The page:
AmCham China and the Carnegie-Tsinghua Center for Global Policy on Sept. 19 hosted Nicholas Lardy from the Peterson Institute for International Economics for a lunchtime presentation to discuss his newest book, Markets over Mao: The Rise of the Private Sector in China. The book traces the increasing role of market forces and refutes the widely acknowledged argument that Chinese economic progress rests on the government's control of the economy's commanding heights.

Key Points:

  • Lardy argues that contrary to the conventional wisdom, every dimension of China's economic success over the last 30 years can be attributed to private markets and private business. This of course runs contrary to the common wisdom that China’s form of state capitalism is what led to China's rise.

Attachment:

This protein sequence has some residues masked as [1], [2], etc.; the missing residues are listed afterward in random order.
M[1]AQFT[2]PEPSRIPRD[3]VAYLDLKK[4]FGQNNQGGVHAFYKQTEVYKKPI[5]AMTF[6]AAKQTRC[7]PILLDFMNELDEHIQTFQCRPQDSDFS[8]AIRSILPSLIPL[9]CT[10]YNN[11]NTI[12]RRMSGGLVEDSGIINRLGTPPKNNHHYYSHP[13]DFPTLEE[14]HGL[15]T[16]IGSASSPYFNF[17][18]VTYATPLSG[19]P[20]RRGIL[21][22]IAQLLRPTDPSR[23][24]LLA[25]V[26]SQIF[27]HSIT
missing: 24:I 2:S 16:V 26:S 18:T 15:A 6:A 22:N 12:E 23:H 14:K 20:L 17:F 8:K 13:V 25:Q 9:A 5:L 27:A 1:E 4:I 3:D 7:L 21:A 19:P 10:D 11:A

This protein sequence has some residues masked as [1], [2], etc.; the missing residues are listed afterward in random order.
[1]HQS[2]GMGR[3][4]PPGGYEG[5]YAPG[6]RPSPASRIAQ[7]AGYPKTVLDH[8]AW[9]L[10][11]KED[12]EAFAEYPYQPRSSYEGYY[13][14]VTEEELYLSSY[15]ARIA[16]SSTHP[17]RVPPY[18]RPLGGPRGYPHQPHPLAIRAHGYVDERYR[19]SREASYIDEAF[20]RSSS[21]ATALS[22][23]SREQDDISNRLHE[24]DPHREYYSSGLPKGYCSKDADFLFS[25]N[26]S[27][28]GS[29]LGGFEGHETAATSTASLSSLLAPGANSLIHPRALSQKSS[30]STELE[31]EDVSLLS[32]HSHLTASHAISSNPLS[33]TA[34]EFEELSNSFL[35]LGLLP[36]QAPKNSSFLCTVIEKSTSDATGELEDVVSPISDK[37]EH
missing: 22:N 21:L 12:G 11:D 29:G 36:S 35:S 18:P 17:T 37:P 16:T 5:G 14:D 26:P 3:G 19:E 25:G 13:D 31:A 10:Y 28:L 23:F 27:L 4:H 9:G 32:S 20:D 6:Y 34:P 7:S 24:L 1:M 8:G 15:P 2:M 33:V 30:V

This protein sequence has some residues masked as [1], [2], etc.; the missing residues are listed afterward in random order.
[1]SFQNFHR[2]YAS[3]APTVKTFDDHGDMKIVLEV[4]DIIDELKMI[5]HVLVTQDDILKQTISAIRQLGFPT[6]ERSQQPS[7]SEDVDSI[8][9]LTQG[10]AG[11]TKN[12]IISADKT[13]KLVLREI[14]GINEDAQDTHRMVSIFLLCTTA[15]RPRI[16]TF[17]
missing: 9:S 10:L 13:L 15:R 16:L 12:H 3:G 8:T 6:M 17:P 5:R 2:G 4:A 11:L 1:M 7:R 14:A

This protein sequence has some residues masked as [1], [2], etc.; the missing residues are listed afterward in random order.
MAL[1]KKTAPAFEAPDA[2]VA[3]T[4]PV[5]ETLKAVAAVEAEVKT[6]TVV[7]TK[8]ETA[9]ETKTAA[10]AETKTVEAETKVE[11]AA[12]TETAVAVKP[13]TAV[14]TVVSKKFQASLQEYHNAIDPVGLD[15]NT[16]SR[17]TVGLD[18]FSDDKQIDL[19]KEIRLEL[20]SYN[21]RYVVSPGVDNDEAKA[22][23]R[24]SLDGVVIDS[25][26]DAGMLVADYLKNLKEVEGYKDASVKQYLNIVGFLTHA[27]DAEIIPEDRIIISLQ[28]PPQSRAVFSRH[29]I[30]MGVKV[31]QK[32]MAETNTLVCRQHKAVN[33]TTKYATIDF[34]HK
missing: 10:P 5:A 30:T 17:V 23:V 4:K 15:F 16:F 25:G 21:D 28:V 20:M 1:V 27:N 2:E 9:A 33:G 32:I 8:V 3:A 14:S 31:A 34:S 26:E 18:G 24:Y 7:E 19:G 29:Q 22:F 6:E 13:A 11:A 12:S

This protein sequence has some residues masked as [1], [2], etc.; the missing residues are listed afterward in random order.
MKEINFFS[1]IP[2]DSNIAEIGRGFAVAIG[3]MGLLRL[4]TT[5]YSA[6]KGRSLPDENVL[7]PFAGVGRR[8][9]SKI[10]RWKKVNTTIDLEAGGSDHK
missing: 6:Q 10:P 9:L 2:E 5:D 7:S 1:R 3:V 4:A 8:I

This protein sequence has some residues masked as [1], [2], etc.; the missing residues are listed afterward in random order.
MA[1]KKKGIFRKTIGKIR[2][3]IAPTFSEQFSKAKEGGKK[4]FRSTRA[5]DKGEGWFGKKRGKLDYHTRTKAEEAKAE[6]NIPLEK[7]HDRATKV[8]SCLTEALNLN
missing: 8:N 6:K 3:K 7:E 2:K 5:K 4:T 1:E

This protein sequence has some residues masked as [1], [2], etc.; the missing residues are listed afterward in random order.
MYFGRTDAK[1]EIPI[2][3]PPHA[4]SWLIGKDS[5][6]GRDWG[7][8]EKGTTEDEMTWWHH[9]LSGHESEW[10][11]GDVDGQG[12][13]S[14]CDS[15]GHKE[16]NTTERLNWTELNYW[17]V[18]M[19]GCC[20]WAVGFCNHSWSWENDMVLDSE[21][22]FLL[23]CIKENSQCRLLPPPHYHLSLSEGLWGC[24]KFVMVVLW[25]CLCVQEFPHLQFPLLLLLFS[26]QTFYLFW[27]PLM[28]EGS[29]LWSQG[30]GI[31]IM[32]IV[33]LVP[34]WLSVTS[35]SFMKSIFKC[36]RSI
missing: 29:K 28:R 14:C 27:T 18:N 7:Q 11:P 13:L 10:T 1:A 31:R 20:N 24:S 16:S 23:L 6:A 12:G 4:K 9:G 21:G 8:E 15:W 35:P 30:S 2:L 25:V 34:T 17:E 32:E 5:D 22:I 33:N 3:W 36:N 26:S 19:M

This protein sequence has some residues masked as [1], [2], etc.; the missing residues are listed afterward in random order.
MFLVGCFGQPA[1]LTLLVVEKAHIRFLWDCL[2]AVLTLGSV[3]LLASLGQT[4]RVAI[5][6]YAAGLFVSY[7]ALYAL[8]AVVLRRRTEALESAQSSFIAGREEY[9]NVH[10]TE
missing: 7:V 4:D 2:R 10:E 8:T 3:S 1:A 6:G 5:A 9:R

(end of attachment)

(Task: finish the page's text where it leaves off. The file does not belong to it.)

• The significance of the private sector and its ability to produce goods and create jobs is underestimated.
  • The basic story of the rise of the private sector is that they have higher return on assets, higher retained assets, they invest more efficiently, and they grow faster than SOEs.
  • It is a misconception to think that the state dominates everything.
  • Moving forward, it is imperative that the market plays a more decisive role in the allocation of resources in the Chinese economy.